Overworked and not always appreciated, the church's shepherds need understanding too
Often priests are no different to lay people in not telling others that they're suffering from depression. (ucanews.com photo)
Many years ago, I went to study in Manila and took along a new book titled When Priests Also Get Depression, which was a Chinese version of Emerging From Depression by William E. Rabior, published by Taiwan Wisdom Press.
A young priest from Sichuan province in southwest Chinese borrowed my book but never returned it. I wondered if it was possible that the priest had depression. Anyway, I hoped that the book would offer him some help.
Studying is actually the simplest and happiest time in a priest's life, certainly compared with facing all kinds of parishioners, which is a real challenge.
I remember that one Easter I visited Hebei province in central China with a Hong Kong Catholic. After Mass, parishioners took out their own bottles and rushed to a tank to fill them with holy water. It was a mad scramble.
The priest asked them to line up, saying there was no need to rush, but a female Catholic scolded him for interfering. My Hong Kong friend was stunned. I was overwhelmed and pulled her out of the church at once.
The gentle priest did not say a word, but I felt very uncomfortable and wondered why the priest should face that kind of unkindness.
There was a newly ordained priest who preferred to preside Mass in a seniors' nursing home instead of serving in the parish because he felt that parishioners were too garrulous.
The bishop knew that the priest had a phobia about parishioners, so he was allowed to stay in the nursing home. Since then, he has not stepped out of the home and he once praised the seniors for being more gentle, generous and cute than the parishioners.
An elderly priest who was sick received a call on a cold winter night from a Catholic who asked him to go to a hospital as soon as possible to anoint a patient.
When the cleric urged him to find a young priest, the caller scolded him and cursed him to hell. "The Catholic really hurt my feelings," the priest said.
Not long ago, I met an old parish priest whom I had not seen for many years. He had become thinner and I asked him what had happened.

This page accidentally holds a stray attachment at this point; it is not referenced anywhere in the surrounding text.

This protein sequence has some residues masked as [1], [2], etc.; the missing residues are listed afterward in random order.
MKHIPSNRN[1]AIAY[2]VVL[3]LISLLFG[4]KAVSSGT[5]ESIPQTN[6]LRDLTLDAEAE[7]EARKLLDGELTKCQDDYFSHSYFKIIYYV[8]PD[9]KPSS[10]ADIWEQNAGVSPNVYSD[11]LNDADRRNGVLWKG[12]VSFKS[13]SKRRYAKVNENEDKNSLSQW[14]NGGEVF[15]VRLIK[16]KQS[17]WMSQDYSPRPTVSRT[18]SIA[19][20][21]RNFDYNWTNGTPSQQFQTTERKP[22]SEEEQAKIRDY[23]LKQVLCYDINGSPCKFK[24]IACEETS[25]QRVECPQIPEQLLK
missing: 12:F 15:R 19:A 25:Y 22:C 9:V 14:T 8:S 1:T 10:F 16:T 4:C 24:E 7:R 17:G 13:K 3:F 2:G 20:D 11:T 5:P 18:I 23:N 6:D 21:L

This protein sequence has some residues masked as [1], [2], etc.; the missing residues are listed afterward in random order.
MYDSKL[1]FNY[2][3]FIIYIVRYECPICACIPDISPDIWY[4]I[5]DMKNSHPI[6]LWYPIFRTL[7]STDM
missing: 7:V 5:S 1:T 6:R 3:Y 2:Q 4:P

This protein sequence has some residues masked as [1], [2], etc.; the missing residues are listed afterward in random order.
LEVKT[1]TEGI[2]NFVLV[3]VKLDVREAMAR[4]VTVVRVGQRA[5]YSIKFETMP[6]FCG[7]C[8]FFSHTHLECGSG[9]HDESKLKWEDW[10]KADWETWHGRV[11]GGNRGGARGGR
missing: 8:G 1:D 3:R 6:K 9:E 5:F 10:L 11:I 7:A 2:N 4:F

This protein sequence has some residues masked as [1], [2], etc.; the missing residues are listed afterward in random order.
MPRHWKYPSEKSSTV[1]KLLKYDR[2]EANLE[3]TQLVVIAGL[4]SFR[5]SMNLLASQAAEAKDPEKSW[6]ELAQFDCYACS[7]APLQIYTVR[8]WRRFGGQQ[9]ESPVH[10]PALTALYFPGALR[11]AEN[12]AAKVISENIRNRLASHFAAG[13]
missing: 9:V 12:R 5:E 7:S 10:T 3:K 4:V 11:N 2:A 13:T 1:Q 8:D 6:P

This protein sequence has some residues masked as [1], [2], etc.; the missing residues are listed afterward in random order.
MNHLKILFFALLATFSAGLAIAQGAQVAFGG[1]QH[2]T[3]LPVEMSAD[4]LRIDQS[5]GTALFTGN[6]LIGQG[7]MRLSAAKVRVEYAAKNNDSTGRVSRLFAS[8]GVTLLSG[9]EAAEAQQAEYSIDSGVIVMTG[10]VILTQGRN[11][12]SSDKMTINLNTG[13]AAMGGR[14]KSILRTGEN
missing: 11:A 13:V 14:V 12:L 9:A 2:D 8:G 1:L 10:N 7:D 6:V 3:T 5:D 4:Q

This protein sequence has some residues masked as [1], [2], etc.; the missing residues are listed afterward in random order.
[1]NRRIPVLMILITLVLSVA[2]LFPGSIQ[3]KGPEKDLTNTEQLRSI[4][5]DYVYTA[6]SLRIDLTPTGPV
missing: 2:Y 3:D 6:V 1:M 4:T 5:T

"I have depression," he replied. He said the bishop was giving him too much work and he was so exhausted. He had repeatedly asked for permission to resign but the bishop disagreed.
There is no way out for some priests when a diocese faces a shortage of vocation and the bishop finds no one available. Moreover, if a priest has a good knowledge of his job and performs very well, the bishop assigns him all the important work.
I told the priest that I could not offer any help but would pray for him.
I have sat on the stairs of a Chinese shrine listening to an elderly nun explaining how to help priests in her diocese resolve their problems.
The nun said there were many priests "dumping garbage [pouring out grievances]" to her. Some of them would do so for more than six hours and then give her food as a thank you.
Some things in the church are really hard to say and cannot be said. An old priest who led a spiritual class joked that priests often gathered to say "little red hat" bad words.
A bishop once told me he was so busy with administrative work but still needed to listen to so many complaints, leaving his ears tired and less time for spiritual practice.
Every family has to go through its own problems, and more often we may think that God is not there.
A depressed priest once told me that he wanted to jump from the third floor due to political interference from the Chinese authorities.
Ordinary people who get depression are unwilling to let others know, as are our shepherds who lead the flock.
In recent years, more attention has been paid to training laypeople in the hope that they will understand that if there is no priest, there is no sacrament, so perhaps they will respect and cherish the priest.
An elderly priest who is in charge of the church tribunal always maintains a happy face. It seems nothing can trouble him. He told me his secret was that before attending the morning Mass he would recite the standard 15 mysteries of the Rosary at the entrance of the church. His practice has been continued for decades.
I sometimes think: "Do we often forget to bring all sorrow to the altar of the Lord and to entrust it to the Lord Jesus?"
Christ calls, Asians respond is a new series of features that explore the life of individuals who discovered Christ in the face of misunderstandings and even opposition from those around them. Responding to Christ’s call these men and women have become beacons of inspiration for those around them. Read more about them here.
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